Heroes are defined by their villains

December 8th, 2007 by Brian Leave a reply »

Ever since my recent Heroes conversation with my friends, I’ve been feeling quite Joseph Campbell/Carl Jung-ish.

  1. In James Patterson’s Maximum Ride, the mysterious whitecoats and labs are cool. They add intrigue and mystery to Max and her flock. Where the series really develops, though, is when specific whitecoats rise to fight them. The high action and, frankly, one of the reasons the series is successful, revolves around the conflict with the Erasers. But if the Erasers remained faceless/nameless, they’d just be Stormtroopers. Ari, on the other hand, builds a connection for you, makes you almost sympathetic for a villain, and makes Max’s choices all the more catching. Her virtue blossoms around Ari the villain.
  2. In Superman comics and movies, Superman does amazing things (almost super things). He races missiles, lifts helicopters, and even turns back time (and returns from the dead). But Supes is at his best when fighting Luthor. Luthor, epitome of brains and conniving, always pushes Superman to his limits, sometimes even forcing Superman to choose who to save. Sure, you’ll have your alien/experimental threat that is basically a test of super power levels, but Luthor has staying power. The original Action Comics portray Superman as kindof, well, a jerk. (I’m thinking of one instance where the secretary won’t let Superman see the mayor…so he busts down the door.) Superman needs chances to vent his superness. If not, he’s just a bully.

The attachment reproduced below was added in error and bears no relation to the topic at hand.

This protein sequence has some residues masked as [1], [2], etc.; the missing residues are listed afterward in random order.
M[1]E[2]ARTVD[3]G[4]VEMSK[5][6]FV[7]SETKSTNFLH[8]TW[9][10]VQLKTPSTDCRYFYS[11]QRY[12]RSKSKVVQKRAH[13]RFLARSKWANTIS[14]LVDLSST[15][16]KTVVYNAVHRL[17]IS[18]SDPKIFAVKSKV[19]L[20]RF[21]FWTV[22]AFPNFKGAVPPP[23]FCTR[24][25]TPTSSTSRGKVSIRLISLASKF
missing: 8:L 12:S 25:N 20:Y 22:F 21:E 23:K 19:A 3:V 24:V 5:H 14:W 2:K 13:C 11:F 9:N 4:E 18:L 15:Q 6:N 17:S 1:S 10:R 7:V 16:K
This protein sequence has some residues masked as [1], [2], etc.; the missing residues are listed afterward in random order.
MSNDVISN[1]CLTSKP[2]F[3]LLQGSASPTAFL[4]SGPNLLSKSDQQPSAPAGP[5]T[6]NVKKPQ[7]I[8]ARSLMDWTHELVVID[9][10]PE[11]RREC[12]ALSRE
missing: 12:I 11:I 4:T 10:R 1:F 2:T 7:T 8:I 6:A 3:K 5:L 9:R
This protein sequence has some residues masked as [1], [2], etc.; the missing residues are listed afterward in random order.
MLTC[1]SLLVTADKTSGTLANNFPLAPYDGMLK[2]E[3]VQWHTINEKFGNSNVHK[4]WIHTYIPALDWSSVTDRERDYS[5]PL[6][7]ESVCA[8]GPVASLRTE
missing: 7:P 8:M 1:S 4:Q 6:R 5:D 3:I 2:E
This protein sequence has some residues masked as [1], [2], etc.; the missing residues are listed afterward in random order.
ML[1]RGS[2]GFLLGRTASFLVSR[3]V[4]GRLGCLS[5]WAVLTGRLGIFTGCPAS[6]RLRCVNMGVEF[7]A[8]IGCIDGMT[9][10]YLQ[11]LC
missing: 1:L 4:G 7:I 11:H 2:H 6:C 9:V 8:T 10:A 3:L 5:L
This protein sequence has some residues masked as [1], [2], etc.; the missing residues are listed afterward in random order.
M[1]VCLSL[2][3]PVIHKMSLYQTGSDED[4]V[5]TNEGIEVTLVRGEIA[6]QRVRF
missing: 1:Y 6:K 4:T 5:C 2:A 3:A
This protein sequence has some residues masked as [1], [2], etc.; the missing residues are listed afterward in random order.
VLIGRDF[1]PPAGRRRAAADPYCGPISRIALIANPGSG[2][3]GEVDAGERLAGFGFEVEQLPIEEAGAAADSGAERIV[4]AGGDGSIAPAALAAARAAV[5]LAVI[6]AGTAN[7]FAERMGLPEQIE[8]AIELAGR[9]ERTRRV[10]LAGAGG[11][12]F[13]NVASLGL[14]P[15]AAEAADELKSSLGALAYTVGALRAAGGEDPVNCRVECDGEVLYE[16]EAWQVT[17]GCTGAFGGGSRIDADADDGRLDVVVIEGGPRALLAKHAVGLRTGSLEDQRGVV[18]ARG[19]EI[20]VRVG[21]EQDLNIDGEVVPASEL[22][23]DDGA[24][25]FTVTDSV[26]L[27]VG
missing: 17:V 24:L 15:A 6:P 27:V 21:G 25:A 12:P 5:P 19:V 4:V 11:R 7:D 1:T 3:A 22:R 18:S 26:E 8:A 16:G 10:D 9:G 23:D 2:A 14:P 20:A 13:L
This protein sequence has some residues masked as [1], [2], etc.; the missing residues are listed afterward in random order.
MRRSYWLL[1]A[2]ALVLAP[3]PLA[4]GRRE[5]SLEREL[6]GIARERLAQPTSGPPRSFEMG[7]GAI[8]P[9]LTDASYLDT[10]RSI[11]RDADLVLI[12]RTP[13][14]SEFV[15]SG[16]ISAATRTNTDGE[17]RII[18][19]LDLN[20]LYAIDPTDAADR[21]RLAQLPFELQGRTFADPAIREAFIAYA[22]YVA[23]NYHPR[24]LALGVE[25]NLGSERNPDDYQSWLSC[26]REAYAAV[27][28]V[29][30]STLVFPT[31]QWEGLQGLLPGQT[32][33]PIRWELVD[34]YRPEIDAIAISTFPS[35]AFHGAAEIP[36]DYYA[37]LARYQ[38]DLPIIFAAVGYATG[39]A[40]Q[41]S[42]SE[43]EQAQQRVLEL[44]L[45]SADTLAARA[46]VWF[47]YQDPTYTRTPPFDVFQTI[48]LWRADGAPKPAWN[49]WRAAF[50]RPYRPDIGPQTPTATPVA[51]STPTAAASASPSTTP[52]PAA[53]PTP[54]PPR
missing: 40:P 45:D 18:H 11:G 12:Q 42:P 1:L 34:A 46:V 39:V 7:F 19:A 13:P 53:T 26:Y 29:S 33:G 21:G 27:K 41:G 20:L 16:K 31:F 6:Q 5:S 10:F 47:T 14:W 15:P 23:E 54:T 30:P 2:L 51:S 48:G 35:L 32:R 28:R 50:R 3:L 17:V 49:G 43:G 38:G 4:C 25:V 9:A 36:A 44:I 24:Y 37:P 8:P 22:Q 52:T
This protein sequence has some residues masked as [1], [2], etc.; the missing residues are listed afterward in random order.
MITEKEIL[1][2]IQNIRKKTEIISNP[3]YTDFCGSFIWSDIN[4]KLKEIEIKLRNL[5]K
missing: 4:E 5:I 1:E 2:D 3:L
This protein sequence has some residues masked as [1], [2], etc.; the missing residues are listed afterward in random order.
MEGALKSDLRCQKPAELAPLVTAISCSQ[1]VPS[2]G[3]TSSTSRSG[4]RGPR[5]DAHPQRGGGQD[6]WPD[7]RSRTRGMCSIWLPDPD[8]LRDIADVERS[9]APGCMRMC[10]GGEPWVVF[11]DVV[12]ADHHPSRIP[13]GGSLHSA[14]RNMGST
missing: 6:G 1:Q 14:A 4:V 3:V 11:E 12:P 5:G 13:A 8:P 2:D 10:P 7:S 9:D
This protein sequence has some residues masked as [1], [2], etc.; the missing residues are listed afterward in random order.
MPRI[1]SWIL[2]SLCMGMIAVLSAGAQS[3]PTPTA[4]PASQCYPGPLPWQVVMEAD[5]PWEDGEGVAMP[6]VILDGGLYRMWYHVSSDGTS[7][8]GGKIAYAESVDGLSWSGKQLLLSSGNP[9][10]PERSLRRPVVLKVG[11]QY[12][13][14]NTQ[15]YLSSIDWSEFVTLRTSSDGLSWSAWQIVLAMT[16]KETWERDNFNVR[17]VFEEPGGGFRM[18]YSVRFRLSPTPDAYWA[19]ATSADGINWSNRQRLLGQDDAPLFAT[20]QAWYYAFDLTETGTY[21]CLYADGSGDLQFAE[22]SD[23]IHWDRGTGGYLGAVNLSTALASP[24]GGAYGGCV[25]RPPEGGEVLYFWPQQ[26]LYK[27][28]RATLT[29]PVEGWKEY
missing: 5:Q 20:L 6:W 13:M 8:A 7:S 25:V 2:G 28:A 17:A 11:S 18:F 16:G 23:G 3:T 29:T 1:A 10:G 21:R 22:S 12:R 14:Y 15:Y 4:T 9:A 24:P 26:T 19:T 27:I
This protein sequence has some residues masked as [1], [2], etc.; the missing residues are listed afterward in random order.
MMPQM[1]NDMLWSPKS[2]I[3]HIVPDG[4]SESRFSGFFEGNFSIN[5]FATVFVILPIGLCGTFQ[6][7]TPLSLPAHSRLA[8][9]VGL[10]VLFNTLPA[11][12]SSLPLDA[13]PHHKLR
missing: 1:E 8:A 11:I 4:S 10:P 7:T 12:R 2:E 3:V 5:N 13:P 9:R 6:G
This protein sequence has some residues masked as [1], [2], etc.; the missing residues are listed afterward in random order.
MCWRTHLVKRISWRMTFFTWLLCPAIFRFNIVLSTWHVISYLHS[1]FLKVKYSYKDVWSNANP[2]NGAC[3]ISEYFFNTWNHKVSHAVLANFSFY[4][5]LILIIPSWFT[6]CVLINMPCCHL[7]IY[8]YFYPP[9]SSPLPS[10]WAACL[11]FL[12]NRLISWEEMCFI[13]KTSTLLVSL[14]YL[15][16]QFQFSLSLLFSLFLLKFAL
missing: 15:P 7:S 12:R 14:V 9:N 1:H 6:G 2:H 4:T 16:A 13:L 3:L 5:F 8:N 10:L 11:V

3. Do you remember Odysseus shooting the suitors through the throat or do you remember Circe and the Cyclops? (If you’re Devin, you answer, “Yes.” to both.) The mega-villains are memorable. How about Hercules? When I say ‘Hercules’, do you think ‘Hydra’ and the gods standing in his way or do you think ‘cleaning uber-stables’? What makes The Lightning Thief by Rick Riordan stand out is Percy’s reactions to Ares, Zeus, and Medusa and his choice to not stoop to their level.
  4. Villains are not always the exact obvious opposite, like Luthor and Superman. Moriarty is just as smart as Sherlock Holmes. That’s what makes him deadly and helps us to sympathize with what would have become just another pretentious violin playing detective. What was the most memorable Sherlock Holmes scene? Yeah, you’ve got the hound, but true fans can remember the sword duel atop the waterfalls.
  5. The original Mario Bros. was pipes with crabs and turtles. But want it Super? You’ve got castles and a fire-breathing dragon/dinosaur/gecko. Bowser made it personal by kidnapping the princess, as well as other taunts that grow throughout the series of games.
  6. But it’s not just the villains. Heroes are always joined by foils, like Robin is to Batman or Horatio is to Hamlet. In one of the first fiction epics, Gilgamesh is joined by Enkidu the Wild Man. Humbaba the Tree Giant is a great villain, mainly because Enkidu and Gilgamesh have to team up to win. The villain demonstrates the connection between the super team.
  7. By fighting darkness, the hero stands out. Han Solo is awesome, and would overshadow Luke as the hero, if not for Darth Vader. Such a cool villain makes the hero even cooler just by being around. If not for Vader, Luke would still be hanging around Tashi Station looking for power converters. Ben Kenobi and Yoda train Luke not for a confrontation with the Emperor but for Vader. Vader can only be beat by love. The Emperor can be beat by elevator shafts.

In conclusion, I am stoked for Volume 3 of Heroes.


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